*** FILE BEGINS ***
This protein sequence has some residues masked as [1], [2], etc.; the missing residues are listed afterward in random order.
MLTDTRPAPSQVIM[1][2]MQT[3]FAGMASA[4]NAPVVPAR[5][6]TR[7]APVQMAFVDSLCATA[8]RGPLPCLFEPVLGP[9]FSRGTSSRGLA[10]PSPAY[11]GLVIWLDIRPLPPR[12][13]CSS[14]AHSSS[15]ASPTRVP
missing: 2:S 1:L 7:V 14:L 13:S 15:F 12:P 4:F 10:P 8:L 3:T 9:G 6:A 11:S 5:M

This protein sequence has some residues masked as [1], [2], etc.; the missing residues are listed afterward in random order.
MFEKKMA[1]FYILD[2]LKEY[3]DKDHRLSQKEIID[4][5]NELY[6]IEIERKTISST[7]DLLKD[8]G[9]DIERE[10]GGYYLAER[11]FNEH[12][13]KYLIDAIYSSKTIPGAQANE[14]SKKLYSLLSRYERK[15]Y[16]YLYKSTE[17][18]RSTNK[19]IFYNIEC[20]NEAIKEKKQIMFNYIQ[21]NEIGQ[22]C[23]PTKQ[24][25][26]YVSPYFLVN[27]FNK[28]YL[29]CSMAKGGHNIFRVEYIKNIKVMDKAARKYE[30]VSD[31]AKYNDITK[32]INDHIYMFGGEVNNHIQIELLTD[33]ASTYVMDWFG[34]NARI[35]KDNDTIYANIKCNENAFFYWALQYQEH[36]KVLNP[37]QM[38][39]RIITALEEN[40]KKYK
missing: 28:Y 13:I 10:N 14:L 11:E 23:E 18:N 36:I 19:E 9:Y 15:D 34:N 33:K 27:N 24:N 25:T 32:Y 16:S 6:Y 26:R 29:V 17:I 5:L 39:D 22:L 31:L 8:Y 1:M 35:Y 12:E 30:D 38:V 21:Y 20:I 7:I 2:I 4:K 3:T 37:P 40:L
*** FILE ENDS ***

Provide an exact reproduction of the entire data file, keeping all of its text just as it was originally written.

This protein sequence has some residues masked as [1], [2], etc.; the missing residues are listed afterward in random order.
MLTDTRPAPSQVIM[1][2]MQT[3]FAGMASA[4]NAPVVPAR[5][6]TR[7]APVQMAFVDSLCATA[8]RGPLPCLFEPVLGP[9]FSRGTSSRGLA[10]PSPAY[11]GLVIWLDIRPLPPR[12][13]CSS[14]AHSSS[15]ASPTRVP
missing: 2:S 1:L 7:V 14:L 13:S 15:F 12:P 4:F 10:P 8:L 3:T 9:G 6:A 11:S 5:M

This protein sequence has some residues masked as [1], [2], etc.; the missing residues are listed afterward in random order.
MFEKKMA[1]FYILD[2]LKEY[3]DKDHRLSQKEIID[4][5]NELY[6]IEIERKTISST[7]DLLKD[8]G[9]DIERE[10]GGYYLAER[11]FNEH[12][13]KYLIDAIYSSKTIPGAQANE[14]SKKLYSLLSRYERK[15]Y[16]YLYKSTE[17][18]RSTNK[19]IFYNIEC[20]NEAIKEKKQIMFNYIQ[21]NEIGQ[22]C[23]PTKQ[24][25][26]YVSPYFLVN[27]FNK[28]YL[29]CSMAKGGHNIFRVEYIKNIKVMDKAARKYE[30]VSD[31]AKYNDITK[32]INDHIYMFGGEVNNHIQIELLTD[33]ASTYVMDWFG[34]NARI[35]KDNDTIYANIKCNENAFFYWALQYQEH[36]KVLNP[37]QM[38][39]RIITALEEN[40]KKYK
missing: 28:Y 13:I 10:N 14:L 11:E 23:E 18:N 36:I 19:E 9:Y 15:D 34:N 33:K 27:N 24:N 25:T 32:Y 16:S 6:Y 26:R 29:V 17:I 5:L 39:D 22:L 31:L 8:Y 1:M 35:Y 12:E 30:D 38:V 21:Y 20:I 7:I 2:I 4:K 3:T 37:P 40:L